Tuesday, January 9, 2018

Burk Frey reviews Deborah Turbeville

     Deborah Turbeville (USA, 1932-2013) was a fashion photographer who, along with Guy Bourdin and Helmut Newton, pioneered the transition of fashion's clean, well-lit character into a rougher, looser, more artistic, and avant garde style. Contrasting the urban eroticism of Bourdin and Newton, however, Turbeville achieved this with mysterious, dreamlike, and delicate scenes.

     While we can recognize her work by the grain, blurring, and understated tones, I think Turbeville's most significant artistic contribution is her rejection of the male gaze - often supplanting it with something more compelling, experimental, and emotionally raw.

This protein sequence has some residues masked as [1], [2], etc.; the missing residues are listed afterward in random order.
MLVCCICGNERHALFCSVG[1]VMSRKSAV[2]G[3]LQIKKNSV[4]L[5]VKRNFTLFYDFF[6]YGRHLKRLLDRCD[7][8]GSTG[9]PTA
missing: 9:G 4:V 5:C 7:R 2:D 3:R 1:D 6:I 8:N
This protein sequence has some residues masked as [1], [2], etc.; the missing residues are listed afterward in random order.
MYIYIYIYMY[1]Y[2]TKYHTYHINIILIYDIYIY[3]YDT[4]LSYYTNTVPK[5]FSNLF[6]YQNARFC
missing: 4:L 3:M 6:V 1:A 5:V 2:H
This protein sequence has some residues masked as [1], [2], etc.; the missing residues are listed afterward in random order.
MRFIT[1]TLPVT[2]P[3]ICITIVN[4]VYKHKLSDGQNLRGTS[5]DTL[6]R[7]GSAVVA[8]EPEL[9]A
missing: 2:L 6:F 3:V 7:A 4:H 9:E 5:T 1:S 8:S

Turbeville was fixated on her own complex relationship with femininity, the art and fashion worlds (often apart, particularly prior to her influence), her insecure yet genuine rapport with the models, and her art's moody, broken quality. "The idea of disintegration is really the core of my work. I destroy the image after I’ve made it, obliterate it a little so you never have it completely there."

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